December 2017 Year-in-Review Newsletter
Thank you for your interest in my inaugural newsletter. Scroll through to see what I have been doing in Sacramento to represent you and the residents of the 24th Assembly District.
Assemblymember, 24th District
- 2017: One of the Legislature’s most productive years in recent history
- Legislative review: much success, more to do
- Restoring our promise to California students
- Butano Channel Restoration and Resiliency Project moving forward after $4 million budget appropriation
- Assembly Elections and Redistricting Committee gets new Chair
- Recognizing outstanding contributions to our community
- A year fueled by coffee and conversation
The Legislature successfully advanced policies and secured funding to address some of the state’s most pressing issues in 2017, including housing affordability, transportation infrastructure, climate change, and election transparency.
As we in the 24th Assembly District know all too well, California is in the depths of a severe housing crisis. In Silicon Valley, we’ve been very successful at creating jobs, but have failed miserably at creating the housing needed for the employees who fill those jobs. Homes in once middle-class neighborhoods now sell for millions of dollars. The limited housing supply keeps costs rising and is tearing apart the socio-economic diversity of our communities. The Legislature passed, and the Governor signed, a package of 15 bills that will improve the supply and affordability of housing in California. This includes a new permanent funding source for affordable housing, as well as a $4 billion housing bond, including $1 billion for veterans housing, which will be on the June 2018 ballot. This is the most progress California has made on housing policy in decades, but is still just a down payment towards addressing the housing crisis.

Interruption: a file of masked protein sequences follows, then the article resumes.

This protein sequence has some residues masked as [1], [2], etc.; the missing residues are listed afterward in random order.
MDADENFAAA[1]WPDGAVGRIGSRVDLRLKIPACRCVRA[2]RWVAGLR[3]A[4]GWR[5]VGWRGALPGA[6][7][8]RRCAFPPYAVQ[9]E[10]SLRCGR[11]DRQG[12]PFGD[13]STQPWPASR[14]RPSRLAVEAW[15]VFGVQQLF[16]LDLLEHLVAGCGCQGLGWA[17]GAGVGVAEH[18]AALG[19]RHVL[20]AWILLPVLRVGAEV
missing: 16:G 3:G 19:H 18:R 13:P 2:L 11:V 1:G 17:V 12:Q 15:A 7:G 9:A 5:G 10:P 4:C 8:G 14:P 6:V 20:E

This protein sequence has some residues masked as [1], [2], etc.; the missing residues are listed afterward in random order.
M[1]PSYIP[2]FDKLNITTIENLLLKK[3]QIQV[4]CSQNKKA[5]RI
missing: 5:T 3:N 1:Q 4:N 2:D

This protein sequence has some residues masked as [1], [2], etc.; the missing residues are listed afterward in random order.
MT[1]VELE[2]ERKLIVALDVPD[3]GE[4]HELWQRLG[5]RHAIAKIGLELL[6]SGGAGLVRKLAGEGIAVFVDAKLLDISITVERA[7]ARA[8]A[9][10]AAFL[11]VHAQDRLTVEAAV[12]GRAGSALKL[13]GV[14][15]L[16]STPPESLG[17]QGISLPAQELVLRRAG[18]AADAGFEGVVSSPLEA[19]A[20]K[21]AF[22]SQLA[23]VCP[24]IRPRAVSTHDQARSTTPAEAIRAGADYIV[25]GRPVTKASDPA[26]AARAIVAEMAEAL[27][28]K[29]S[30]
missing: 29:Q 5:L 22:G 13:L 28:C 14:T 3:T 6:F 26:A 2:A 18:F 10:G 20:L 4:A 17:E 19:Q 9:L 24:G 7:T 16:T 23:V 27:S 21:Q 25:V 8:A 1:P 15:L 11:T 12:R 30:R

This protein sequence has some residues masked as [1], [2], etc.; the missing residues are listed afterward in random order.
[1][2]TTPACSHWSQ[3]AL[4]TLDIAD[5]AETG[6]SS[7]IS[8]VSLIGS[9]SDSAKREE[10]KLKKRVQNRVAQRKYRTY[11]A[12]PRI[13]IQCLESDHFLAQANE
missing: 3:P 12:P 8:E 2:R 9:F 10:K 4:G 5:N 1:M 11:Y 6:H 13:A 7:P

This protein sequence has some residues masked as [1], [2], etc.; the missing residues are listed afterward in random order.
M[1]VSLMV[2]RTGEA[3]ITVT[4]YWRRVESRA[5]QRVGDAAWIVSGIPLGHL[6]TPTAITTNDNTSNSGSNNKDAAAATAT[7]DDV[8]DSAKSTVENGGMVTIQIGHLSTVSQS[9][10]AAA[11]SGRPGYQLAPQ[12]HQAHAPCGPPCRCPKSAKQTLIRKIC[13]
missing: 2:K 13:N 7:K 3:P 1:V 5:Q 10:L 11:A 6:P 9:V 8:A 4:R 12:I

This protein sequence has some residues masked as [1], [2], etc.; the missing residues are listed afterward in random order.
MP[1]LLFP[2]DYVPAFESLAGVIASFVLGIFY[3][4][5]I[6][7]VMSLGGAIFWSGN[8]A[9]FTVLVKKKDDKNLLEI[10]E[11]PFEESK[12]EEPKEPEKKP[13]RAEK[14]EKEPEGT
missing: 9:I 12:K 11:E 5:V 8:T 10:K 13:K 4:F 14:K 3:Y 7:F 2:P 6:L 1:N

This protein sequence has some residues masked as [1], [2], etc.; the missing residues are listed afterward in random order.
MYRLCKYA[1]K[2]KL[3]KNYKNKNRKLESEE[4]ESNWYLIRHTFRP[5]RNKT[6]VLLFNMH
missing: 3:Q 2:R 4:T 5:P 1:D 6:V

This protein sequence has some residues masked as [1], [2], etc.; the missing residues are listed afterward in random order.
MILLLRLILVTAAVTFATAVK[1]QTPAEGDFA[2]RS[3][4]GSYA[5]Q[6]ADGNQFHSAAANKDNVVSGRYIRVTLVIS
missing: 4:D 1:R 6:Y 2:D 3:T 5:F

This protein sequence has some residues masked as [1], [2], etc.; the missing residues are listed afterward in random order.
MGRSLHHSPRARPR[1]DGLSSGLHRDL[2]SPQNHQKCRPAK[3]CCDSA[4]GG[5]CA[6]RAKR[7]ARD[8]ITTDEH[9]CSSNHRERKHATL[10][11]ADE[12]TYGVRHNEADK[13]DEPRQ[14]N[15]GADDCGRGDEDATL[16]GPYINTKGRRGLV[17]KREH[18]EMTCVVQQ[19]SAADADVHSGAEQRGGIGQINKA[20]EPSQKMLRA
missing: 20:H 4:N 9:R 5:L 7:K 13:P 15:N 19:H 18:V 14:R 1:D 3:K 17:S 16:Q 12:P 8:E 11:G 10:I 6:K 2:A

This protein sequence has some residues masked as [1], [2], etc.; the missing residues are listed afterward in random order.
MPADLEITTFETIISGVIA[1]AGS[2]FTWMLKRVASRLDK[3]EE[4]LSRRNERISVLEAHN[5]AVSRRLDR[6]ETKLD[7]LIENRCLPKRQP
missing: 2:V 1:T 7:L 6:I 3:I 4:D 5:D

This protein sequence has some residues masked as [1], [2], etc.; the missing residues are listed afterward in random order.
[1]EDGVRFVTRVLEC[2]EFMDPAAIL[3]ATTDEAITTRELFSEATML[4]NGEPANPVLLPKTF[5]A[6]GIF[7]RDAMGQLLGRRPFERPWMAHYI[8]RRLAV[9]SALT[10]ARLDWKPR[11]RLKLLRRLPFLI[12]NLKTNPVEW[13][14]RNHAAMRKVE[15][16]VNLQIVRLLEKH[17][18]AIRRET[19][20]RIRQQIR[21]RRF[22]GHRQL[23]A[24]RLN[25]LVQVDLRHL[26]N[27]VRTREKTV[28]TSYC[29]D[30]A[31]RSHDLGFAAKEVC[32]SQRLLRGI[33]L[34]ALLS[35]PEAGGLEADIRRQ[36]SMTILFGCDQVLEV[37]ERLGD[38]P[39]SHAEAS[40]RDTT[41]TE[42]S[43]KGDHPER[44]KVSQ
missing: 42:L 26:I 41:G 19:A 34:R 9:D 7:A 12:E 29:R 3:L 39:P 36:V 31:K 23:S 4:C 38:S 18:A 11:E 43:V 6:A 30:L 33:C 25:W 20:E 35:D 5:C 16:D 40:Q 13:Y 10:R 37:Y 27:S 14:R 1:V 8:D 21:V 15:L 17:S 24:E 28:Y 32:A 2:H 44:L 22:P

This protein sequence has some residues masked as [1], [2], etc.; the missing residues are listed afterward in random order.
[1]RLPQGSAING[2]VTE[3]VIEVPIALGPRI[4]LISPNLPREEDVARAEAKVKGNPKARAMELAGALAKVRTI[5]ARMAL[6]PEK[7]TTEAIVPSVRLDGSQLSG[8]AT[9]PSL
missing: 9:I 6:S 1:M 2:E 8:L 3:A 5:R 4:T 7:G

As Bay Area residents, we are all too accustomed to long hours in the car immersed in traffic on some of the worst quality roads in the country. With the signing of the Road Repair and Accountability Act of 2017, the state made its first major investment in repairing California’s crumbling infrastructure in 22 years. Over the next decade, $54 billion will be invested in fixing roads and bridges, enhancing public transit, and improving bicycle paths and pedestrian walkways throughout the state. There are several projects already underway in the 24th Assembly District.